My time management tips:

  • Write a to-do list every morning so you don’t feel overwhelmed and unsure of what to tackle that day
  • Find joy in your business. I spend the majority of my time thinking, dreaming and breathing my business, but since it sparks joy, the journey seems brighter. 
  • Focus on the next small step. This goes back to my first tip, but when you look at the big picture, it can feel daunting. So it’s essential to just keep moving, believing and staying consistent
  • Take breaks throughout the day.
  • Meditate. It helps me calm down at the end of the day, which is definitely needed!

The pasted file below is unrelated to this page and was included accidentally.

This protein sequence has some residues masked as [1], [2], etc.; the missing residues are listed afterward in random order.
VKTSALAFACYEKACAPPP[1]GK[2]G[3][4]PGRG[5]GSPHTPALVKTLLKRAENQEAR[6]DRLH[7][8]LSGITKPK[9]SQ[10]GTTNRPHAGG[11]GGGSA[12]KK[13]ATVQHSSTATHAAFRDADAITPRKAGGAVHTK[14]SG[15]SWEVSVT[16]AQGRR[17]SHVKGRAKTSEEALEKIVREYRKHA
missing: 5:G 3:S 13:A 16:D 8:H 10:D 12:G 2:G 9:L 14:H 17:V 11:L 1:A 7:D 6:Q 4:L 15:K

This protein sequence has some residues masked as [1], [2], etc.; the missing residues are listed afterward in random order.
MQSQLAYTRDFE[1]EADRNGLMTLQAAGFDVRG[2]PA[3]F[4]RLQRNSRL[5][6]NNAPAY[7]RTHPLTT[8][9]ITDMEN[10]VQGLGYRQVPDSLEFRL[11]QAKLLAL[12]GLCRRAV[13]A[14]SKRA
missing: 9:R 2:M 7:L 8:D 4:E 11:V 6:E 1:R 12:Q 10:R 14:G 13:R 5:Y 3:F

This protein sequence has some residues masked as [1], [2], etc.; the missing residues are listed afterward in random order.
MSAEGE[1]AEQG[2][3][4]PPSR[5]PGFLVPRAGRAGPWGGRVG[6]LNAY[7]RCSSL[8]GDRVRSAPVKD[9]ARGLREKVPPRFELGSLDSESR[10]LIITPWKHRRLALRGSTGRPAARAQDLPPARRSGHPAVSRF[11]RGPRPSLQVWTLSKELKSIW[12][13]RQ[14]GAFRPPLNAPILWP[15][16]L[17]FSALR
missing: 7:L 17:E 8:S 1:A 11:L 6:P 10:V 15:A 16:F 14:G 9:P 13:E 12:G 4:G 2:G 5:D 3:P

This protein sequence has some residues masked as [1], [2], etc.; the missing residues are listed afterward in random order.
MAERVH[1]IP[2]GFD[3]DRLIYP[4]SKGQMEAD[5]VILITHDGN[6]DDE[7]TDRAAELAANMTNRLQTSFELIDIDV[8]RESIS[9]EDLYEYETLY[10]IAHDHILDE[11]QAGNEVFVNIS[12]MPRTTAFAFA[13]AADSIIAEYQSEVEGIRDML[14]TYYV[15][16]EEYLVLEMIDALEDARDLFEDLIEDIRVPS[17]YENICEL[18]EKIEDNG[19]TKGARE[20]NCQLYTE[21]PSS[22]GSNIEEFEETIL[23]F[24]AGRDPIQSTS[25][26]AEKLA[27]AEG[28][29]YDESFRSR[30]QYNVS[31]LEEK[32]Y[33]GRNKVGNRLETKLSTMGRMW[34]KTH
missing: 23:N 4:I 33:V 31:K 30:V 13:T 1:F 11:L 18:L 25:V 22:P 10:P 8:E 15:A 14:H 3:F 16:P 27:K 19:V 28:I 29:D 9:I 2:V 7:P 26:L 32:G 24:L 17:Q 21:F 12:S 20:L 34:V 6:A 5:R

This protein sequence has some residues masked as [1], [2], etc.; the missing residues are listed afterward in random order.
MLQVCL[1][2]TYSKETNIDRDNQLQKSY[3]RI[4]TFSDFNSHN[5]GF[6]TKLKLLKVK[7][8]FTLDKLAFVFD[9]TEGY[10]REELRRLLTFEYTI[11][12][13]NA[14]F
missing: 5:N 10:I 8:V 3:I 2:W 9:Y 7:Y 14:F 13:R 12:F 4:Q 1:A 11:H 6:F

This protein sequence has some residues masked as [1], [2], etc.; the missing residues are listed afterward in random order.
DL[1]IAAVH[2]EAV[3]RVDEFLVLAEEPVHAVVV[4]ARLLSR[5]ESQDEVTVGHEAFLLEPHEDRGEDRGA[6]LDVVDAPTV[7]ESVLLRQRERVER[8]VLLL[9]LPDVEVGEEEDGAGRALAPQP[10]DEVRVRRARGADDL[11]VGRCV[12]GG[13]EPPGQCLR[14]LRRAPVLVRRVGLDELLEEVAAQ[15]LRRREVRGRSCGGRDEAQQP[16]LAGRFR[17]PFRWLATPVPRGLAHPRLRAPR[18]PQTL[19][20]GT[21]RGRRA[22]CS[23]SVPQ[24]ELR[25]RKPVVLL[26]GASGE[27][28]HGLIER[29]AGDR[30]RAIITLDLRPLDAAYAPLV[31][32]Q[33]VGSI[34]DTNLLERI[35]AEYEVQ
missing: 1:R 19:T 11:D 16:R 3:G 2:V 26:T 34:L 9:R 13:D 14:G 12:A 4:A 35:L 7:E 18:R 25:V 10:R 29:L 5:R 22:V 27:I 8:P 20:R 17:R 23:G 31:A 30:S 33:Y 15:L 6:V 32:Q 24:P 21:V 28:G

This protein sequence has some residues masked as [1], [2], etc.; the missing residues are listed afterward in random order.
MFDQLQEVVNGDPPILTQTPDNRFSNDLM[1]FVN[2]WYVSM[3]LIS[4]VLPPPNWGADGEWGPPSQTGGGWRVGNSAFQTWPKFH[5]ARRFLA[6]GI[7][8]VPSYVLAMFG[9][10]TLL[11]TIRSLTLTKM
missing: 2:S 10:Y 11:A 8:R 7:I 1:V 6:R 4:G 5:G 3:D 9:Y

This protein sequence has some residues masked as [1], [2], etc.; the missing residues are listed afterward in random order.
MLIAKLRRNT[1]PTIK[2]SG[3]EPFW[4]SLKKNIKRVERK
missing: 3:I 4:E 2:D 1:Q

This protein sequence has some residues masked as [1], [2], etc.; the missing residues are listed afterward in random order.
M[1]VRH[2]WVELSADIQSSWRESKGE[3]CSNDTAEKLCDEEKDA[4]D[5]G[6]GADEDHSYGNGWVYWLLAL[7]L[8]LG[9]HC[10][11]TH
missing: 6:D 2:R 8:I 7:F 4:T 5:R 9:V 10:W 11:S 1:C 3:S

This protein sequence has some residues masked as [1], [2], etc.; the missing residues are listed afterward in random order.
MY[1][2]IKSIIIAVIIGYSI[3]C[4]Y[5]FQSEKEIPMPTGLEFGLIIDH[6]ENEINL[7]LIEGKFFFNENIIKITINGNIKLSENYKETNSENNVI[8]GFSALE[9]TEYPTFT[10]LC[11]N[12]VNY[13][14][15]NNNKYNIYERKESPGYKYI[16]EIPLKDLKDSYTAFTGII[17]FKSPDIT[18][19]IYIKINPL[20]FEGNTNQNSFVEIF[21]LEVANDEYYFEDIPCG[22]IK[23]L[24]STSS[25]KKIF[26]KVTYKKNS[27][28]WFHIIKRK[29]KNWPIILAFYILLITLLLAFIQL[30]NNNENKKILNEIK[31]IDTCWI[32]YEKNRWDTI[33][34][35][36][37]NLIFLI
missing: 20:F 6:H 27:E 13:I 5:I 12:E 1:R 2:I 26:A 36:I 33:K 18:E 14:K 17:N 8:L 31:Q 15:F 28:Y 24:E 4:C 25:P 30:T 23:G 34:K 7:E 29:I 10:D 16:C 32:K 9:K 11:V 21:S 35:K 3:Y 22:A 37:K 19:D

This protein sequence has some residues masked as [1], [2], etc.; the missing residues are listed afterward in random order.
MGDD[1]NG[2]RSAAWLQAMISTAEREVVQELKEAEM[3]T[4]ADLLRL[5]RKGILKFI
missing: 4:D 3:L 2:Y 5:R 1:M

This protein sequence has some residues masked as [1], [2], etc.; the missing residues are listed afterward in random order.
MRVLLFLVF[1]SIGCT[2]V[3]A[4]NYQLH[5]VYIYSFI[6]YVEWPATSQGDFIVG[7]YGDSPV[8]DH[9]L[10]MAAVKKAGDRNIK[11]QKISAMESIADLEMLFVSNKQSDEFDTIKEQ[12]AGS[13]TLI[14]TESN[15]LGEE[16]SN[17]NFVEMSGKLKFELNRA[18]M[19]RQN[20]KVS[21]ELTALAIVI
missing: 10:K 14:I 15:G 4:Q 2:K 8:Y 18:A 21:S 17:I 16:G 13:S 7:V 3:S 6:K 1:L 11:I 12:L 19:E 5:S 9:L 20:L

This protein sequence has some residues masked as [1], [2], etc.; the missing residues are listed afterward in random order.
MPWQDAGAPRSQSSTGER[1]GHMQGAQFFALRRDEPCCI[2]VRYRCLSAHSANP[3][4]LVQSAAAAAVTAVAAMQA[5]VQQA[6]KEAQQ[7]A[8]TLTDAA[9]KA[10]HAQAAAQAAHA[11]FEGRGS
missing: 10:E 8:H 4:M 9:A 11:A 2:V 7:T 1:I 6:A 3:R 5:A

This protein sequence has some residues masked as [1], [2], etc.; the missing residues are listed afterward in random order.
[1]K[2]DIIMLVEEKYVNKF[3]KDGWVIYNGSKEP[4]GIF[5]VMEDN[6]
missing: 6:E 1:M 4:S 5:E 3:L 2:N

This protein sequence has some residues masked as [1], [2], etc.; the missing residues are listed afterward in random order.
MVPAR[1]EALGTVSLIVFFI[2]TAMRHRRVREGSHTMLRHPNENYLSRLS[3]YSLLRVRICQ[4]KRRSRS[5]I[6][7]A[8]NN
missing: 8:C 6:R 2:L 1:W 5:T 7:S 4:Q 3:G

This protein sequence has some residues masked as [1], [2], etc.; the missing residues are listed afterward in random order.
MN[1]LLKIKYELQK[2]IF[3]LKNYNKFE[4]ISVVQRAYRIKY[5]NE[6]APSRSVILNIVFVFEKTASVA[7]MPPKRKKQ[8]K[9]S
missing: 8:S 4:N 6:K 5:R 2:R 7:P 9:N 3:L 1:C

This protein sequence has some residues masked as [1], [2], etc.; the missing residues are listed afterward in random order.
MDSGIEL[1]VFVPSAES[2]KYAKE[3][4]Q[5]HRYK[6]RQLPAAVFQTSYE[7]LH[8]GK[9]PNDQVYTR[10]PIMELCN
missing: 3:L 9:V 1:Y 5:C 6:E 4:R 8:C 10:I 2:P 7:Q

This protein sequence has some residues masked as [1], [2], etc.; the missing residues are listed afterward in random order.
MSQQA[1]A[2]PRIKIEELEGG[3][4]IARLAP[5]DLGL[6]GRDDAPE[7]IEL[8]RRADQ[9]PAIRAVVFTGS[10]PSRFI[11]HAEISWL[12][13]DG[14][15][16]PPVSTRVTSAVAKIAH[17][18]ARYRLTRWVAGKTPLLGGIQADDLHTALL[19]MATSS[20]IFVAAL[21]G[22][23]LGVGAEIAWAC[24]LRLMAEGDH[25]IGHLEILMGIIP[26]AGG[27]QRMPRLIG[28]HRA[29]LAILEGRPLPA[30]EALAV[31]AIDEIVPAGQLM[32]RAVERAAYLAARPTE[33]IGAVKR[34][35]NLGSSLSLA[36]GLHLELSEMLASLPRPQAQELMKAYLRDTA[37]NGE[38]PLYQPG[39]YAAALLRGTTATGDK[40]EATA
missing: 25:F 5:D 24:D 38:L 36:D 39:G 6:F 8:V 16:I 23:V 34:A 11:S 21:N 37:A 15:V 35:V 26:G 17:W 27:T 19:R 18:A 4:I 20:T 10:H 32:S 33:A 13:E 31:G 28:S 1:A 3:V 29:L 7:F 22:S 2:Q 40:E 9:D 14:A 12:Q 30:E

About the author

Laura Grant

As Managing Editor of Lioness, Laura Grant works with the editorial team and a slew of freelancers and regular contributors to produce a publication that offers equal parts inspiration and information. Laura is a graduate of Western New England University with a bachelor’s degree in English Literature. She spent her undergraduate term developing her writing and communication skills through internships, tutoring and student media involvement. Her goal is to publish a novel one day. Before joining Lioness full-time, Laura was a freelancer herself and wrote many stories for the magazine.

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  • What a cool series!!! It really does help to make us realize there is no one-size-fits-all! I can’t wait to see more!